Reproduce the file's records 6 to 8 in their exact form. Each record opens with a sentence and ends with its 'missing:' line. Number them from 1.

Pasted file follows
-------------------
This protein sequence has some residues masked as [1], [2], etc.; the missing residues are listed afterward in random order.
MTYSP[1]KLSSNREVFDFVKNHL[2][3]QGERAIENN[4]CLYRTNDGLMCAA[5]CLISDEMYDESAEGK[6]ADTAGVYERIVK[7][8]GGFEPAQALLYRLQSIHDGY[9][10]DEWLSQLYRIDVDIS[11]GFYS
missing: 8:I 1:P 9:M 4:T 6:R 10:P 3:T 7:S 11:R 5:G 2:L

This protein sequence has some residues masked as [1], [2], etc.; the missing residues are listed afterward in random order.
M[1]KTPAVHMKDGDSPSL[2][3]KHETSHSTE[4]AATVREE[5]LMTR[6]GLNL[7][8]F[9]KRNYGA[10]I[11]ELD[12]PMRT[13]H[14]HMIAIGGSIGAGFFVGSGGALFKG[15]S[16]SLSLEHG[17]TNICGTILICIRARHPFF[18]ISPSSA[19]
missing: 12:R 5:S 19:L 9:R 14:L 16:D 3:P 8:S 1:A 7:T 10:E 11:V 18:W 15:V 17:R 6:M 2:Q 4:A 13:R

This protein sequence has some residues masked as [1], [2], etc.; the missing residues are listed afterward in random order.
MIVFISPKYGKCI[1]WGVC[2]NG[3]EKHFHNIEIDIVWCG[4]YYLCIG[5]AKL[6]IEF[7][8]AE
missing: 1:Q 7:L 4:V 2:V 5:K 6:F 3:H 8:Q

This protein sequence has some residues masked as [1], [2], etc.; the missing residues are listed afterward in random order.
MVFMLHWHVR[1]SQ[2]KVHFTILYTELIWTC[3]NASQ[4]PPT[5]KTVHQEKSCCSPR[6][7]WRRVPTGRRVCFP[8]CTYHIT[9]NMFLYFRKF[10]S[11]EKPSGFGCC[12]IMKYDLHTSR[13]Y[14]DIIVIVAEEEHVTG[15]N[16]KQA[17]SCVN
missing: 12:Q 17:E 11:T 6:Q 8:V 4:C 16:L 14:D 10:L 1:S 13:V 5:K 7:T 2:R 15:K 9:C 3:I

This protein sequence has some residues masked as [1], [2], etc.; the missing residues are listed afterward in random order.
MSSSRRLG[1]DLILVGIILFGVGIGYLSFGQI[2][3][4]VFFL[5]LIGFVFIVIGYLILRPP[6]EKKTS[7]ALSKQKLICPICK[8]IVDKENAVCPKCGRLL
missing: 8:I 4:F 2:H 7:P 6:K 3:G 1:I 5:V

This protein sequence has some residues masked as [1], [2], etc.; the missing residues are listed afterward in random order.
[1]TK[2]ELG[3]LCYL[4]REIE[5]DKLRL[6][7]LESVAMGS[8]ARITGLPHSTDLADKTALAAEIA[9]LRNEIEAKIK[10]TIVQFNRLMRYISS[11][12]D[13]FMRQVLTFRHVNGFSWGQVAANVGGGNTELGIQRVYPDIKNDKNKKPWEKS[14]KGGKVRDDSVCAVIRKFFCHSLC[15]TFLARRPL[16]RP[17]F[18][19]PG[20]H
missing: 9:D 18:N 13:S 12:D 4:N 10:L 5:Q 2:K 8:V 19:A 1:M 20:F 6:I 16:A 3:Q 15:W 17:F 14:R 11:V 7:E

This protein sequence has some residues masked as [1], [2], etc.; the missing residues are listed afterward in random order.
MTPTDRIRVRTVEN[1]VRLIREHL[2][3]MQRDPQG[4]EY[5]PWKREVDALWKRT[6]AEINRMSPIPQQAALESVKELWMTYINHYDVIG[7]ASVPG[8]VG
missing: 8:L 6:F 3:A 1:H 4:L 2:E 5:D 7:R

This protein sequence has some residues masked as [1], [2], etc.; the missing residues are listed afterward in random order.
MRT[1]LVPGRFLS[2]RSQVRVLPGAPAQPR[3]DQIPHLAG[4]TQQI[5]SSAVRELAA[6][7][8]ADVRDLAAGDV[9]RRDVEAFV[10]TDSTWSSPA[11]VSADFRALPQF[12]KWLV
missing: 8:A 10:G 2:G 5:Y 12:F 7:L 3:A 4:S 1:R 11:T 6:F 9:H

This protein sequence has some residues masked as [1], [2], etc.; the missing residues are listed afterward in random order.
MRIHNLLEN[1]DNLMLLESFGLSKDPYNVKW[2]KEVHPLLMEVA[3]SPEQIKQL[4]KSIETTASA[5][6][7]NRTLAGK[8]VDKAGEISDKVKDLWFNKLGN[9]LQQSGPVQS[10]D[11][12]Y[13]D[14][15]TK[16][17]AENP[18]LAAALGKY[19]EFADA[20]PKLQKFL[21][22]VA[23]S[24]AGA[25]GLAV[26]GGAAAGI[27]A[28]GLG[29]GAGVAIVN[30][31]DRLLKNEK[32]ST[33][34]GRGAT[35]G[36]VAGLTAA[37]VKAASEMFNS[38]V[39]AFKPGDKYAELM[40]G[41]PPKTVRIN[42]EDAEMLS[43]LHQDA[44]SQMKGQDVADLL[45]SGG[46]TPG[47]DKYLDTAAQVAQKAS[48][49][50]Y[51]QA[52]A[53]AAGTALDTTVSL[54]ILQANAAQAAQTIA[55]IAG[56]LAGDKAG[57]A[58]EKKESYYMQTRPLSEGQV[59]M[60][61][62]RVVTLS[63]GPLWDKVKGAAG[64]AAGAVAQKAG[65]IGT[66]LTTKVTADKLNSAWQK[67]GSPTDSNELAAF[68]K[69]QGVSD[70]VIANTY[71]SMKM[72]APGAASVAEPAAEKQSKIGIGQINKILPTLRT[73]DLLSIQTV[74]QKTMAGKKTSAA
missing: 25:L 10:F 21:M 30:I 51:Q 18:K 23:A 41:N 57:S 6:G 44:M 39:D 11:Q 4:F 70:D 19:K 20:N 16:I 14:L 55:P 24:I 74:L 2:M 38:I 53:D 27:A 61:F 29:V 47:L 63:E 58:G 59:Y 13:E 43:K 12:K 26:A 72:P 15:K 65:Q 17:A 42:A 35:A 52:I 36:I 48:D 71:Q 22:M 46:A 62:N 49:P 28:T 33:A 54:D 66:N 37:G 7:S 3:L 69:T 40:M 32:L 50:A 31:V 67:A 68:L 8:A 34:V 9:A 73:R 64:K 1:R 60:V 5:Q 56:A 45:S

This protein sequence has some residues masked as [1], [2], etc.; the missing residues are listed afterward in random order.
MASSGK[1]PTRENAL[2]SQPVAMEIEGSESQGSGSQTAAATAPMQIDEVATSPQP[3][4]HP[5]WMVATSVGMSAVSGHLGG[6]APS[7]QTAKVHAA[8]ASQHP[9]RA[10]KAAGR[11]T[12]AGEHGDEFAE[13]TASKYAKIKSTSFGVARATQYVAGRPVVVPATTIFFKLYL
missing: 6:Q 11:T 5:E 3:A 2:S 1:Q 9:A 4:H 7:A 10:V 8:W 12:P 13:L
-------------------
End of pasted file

This protein sequence has some residues masked as [1], [2], etc.; the missing residues are listed afterward in random order.
[1]TK[2]ELG[3]LCYL[4]REIE[5]DKLRL[6][7]LESVAMGS[8]ARITGLPHSTDLADKTALAAEIA[9]LRNEIEAKIK[10]TIVQFNRLMRYISS[11][12]D[13]FMRQVLTFRHVNGFSWGQVAANVGGGNTELGIQRVYPDIKNDKNKKPWEKS[14]KGGKVRDDSVCAVIRKFFCHSLC[15]TFLARRPL[16]RP[17]F[18][19]PG[20]H
missing: 9:D 18:N 13:S 12:D 4:N 10:L 5:Q 2:K 8:V 19:A 1:M 20:F 6:I 16:A 3:Q 15:W 17:F 14:R 11:V 7:E

This protein sequence has some residues masked as [1], [2], etc.; the missing residues are listed afterward in random order.
MTPTDRIRVRTVEN[1]VRLIREHL[2][3]MQRDPQG[4]EY[5]PWKREVDALWKRT[6]AEINRMSPIPQQAALESVKELWMTYINHYDVIG[7]ASVPG[8]VG
missing: 8:L 6:F 3:A 1:H 4:L 2:E 5:D 7:R

This protein sequence has some residues masked as [1], [2], etc.; the missing residues are listed afterward in random order.
MRT[1]LVPGRFLS[2]RSQVRVLPGAPAQPR[3]DQIPHLAG[4]TQQI[5]SSAVRELAA[6][7][8]ADVRDLAAGDV[9]RRDVEAFV[10]TDSTWSSPA[11]VSADFRALPQF[12]KWLV
missing: 8:A 10:G 2:G 5:Y 12:F 7:L 3:A 4:S 1:R 11:T 6:F 9:H